There's my treasured Lagunitas B2K, brewed in 1999 for the Millennium, Brooklyn Brewing's Monster Barleywine-Style Ale and a single bottle of Westvleteran Abt 12 from the Belgian Trappist monastic brewery of the same name. Each is strong and dark and would be tempting indeed on a cold rainy night. But not this week. Lingering summer heat calls for a less-filling, more thirst-quenching brew.
If all one wants is something cold, fizzy and alcoholic, then go right down to your closest supermarket and stock up on whatever American industrial lager is on sale Bud, Miller, Coors, Mickey, Pabst Blue Ribbon. It doesn't matter. You're buying fizz and alcohol, not taste. Although in a world without alternatives, I'll personally always go with Pabst.
Fortunately this is 2005 not 1955, and we have an abundance of choices.
The problem is it's a slippery slope when a brewer aims for "dry and thirst-quenching." Unless care is taken, a beer can wind up so dry and bland that it approaches blah. Try to add spices and there can be trouble ahead, a sort of vanilla-Curacao hell, to mention two blatantly over-used spices.
But the worst problem is one that big lager brewers fight every day: Dry, thirst-quenching beers tend to be delicate beers and they must be treated gently. They don't like bright light or heat, and they're made to be consumed fresh.
It's a lesson I once again learned the hard way recently. On a search for good summer beer, I discovered a neat box of 12 beers labeled "Summer Beer." It contained several beers I know well, but there were others I had never seen. There was a stack of these boxes in a store in Walnut Creek, and (joy!) they were on sale.
That night I set out ambitiously to sample all 12. The box was a bust. Nearly every beer had faded. One had the characteristic wet cardboard taste that marks oxidation, which is what happens when the oxygen in the space between the top of the beer and the cap has time to do its dirty work. The few that were dated were at the end of their recommended three-month lifespan.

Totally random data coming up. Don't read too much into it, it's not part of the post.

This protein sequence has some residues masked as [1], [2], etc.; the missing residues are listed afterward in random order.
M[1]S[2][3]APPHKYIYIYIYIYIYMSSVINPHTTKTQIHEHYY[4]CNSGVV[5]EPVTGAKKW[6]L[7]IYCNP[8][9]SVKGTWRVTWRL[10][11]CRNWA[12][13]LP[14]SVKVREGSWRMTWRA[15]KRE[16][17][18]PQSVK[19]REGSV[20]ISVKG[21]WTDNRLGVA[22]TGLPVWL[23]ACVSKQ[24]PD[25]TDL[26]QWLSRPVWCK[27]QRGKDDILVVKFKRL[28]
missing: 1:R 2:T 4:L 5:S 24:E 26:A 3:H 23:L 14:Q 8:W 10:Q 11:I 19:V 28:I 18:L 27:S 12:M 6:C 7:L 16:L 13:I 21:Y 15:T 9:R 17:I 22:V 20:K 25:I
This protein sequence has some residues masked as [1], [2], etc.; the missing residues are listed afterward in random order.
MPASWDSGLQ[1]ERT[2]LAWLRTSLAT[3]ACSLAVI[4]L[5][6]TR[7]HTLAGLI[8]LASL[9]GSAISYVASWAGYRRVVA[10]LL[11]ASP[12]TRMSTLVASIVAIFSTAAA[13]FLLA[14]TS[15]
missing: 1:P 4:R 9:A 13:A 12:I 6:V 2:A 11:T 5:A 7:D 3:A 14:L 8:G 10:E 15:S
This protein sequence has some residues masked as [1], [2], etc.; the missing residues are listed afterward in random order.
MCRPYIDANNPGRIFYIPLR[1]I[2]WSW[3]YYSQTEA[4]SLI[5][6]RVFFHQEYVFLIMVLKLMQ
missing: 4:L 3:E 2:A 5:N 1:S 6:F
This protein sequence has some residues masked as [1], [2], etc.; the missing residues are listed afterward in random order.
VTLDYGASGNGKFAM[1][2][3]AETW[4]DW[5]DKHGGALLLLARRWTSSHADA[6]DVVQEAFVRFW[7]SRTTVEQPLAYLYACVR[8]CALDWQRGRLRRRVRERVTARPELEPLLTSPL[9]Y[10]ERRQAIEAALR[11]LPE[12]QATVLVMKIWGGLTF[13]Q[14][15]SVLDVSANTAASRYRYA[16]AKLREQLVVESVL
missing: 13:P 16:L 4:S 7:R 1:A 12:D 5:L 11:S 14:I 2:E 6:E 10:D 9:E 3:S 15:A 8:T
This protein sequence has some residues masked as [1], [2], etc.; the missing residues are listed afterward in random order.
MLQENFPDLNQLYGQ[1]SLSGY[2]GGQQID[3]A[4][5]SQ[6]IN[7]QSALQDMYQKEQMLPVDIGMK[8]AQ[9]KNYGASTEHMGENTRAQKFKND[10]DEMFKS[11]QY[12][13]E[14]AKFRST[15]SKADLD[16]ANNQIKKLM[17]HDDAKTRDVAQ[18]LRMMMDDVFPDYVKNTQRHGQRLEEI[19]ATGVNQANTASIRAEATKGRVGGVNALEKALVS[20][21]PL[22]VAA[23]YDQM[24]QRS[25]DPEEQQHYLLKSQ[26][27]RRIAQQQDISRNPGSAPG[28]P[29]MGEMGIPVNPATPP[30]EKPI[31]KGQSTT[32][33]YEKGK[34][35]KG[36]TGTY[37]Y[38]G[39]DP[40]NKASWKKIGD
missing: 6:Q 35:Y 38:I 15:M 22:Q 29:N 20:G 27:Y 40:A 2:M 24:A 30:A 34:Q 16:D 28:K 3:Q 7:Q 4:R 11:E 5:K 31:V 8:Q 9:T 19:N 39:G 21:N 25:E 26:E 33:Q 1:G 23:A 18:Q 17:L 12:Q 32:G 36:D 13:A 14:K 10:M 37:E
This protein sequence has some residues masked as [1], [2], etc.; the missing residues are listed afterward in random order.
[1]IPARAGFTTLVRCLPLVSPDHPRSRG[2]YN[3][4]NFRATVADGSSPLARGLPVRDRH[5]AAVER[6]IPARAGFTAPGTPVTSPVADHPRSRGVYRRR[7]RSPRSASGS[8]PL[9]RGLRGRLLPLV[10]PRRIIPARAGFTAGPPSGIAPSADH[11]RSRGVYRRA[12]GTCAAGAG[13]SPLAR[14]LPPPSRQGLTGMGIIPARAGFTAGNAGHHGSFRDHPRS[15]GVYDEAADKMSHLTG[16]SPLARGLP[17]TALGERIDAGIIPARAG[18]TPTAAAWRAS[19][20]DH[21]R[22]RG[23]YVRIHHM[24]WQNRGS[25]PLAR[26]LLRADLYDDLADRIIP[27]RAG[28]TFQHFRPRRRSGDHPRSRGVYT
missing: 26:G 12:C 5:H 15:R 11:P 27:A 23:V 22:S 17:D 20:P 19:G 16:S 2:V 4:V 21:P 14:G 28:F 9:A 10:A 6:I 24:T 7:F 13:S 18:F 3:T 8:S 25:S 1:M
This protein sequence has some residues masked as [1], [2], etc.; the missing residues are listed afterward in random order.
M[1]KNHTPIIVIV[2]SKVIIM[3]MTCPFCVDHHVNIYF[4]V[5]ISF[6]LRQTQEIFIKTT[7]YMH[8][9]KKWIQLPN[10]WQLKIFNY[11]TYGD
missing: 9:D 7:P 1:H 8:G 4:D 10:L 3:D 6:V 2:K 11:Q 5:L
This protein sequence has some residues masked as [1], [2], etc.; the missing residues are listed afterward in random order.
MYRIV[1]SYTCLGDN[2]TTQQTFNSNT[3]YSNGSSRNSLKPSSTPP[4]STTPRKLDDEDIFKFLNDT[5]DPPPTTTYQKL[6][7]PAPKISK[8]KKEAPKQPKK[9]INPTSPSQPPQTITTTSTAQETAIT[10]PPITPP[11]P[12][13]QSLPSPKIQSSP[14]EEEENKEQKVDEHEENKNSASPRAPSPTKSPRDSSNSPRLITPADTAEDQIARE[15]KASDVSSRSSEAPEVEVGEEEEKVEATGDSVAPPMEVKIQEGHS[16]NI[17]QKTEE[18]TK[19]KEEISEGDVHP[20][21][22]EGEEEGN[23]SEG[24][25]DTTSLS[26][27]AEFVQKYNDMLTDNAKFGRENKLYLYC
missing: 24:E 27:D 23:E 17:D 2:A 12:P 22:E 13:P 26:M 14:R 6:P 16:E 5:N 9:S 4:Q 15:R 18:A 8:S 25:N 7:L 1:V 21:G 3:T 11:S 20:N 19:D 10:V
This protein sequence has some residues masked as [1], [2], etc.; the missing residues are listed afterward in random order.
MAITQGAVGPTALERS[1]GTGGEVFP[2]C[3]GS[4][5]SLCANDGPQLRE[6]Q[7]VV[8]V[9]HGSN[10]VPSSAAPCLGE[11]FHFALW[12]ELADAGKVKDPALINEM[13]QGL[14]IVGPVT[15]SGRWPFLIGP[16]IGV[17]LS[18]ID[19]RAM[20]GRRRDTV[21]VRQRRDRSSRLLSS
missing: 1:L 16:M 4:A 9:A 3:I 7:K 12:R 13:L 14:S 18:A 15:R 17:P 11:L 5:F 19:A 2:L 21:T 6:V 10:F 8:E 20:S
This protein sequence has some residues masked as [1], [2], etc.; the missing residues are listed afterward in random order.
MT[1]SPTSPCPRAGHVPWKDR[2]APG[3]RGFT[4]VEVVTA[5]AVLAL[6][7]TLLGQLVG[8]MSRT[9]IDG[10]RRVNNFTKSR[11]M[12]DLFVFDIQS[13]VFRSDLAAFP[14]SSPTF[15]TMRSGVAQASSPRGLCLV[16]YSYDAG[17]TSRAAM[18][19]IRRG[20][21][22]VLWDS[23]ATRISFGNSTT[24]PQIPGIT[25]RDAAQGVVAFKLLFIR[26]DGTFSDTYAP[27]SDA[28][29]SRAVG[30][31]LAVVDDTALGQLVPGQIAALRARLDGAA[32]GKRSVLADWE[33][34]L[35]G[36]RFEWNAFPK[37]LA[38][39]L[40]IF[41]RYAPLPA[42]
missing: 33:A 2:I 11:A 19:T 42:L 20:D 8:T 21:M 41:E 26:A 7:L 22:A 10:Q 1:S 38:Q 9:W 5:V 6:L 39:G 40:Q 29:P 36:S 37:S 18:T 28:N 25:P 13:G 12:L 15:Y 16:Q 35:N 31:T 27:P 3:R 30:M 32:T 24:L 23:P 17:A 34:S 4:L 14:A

The lesson: Beware bargain beer boxes.
Here are four great summer beers I did find none came in a box.
Sam Adams Summer Beer, Boston Brewing Co.
Sam Adams has become so ubiquitous that it's easy to ignore. Don't miss this 5.2 percent refresher. It's made with a Belgian yeast, malted wheat and barley, a bit of cardamom, and an Indian spice often called grains of paradise, which adds a peppery note.
Lagunitas #10 Crispy Summer Ale, Lagunitas, Petaluma.
Another winner from Lagunitas, this one has a full malty taste and a dry finish. Hops are Horizon and Willamette, which add citrus, spicy notes. But Tony Magee, Lagunitas founder, says the flavor notes come from the Belgian yeast culture. It works.
Sudwerk Pilsner, Sudwerk Privatbrauerei Hubsch, Davis.
This is an excellent, classic American pils from Sudwerk's German brewkettle, and a winner of a string of awards over the last decade. It has a lively malty taste with a gentle, hoppy follow. After a long hiatus, Hubsch beers are turning up in the Bay Area again. I found my sample at Andronico's and was pleased to see it.